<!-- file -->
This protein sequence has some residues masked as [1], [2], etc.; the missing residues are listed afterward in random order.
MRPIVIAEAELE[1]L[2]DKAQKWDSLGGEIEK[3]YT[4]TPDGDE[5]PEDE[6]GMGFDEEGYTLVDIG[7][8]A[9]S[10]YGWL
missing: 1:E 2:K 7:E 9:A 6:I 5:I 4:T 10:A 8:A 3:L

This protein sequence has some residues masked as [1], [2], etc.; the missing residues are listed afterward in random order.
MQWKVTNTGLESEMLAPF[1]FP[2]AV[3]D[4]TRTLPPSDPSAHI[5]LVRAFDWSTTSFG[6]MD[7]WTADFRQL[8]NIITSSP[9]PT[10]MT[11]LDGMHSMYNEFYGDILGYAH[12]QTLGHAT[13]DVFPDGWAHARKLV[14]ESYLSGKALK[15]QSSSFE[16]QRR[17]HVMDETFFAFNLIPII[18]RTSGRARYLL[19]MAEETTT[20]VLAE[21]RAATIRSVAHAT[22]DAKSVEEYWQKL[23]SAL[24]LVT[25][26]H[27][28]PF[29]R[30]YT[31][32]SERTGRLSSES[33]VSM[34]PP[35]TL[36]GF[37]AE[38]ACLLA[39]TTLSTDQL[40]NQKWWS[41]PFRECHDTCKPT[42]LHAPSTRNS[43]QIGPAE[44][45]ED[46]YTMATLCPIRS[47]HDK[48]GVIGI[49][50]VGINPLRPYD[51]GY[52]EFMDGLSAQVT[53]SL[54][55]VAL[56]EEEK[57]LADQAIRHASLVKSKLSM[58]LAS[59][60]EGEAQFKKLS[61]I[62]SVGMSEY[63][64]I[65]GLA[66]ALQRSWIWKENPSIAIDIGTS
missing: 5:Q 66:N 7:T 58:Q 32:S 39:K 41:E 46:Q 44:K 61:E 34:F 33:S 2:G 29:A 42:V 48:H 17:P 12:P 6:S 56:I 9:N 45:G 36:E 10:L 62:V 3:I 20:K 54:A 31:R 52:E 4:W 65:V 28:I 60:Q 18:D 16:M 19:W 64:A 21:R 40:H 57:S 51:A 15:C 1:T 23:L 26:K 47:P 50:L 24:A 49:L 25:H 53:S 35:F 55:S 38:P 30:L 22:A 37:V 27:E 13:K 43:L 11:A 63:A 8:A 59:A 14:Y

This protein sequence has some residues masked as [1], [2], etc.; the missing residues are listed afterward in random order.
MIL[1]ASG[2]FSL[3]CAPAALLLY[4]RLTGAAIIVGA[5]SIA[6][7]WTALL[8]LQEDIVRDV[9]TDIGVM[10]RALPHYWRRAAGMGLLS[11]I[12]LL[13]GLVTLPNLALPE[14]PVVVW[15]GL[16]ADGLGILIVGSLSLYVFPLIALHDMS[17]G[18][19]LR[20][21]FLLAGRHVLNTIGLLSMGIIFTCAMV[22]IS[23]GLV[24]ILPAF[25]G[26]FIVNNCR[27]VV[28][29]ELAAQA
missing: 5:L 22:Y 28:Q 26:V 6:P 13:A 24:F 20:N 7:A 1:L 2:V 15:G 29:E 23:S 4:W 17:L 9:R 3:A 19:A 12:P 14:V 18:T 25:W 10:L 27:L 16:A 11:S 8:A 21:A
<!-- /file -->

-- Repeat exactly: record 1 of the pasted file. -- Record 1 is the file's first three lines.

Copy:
This protein sequence has some residues masked as [1], [2], etc.; the missing residues are listed afterward in random order.
MRPIVIAEAELE[1]L[2]DKAQKWDSLGGEIEK[3]YT[4]TPDGDE[5]PEDE[6]GMGFDEEGYTLVDIG[7][8]A[9]S[10]YGWL
missing: 1:E 2:K 7:E 9:A 6:I 5:I 4:T 10:A 8:A 3:L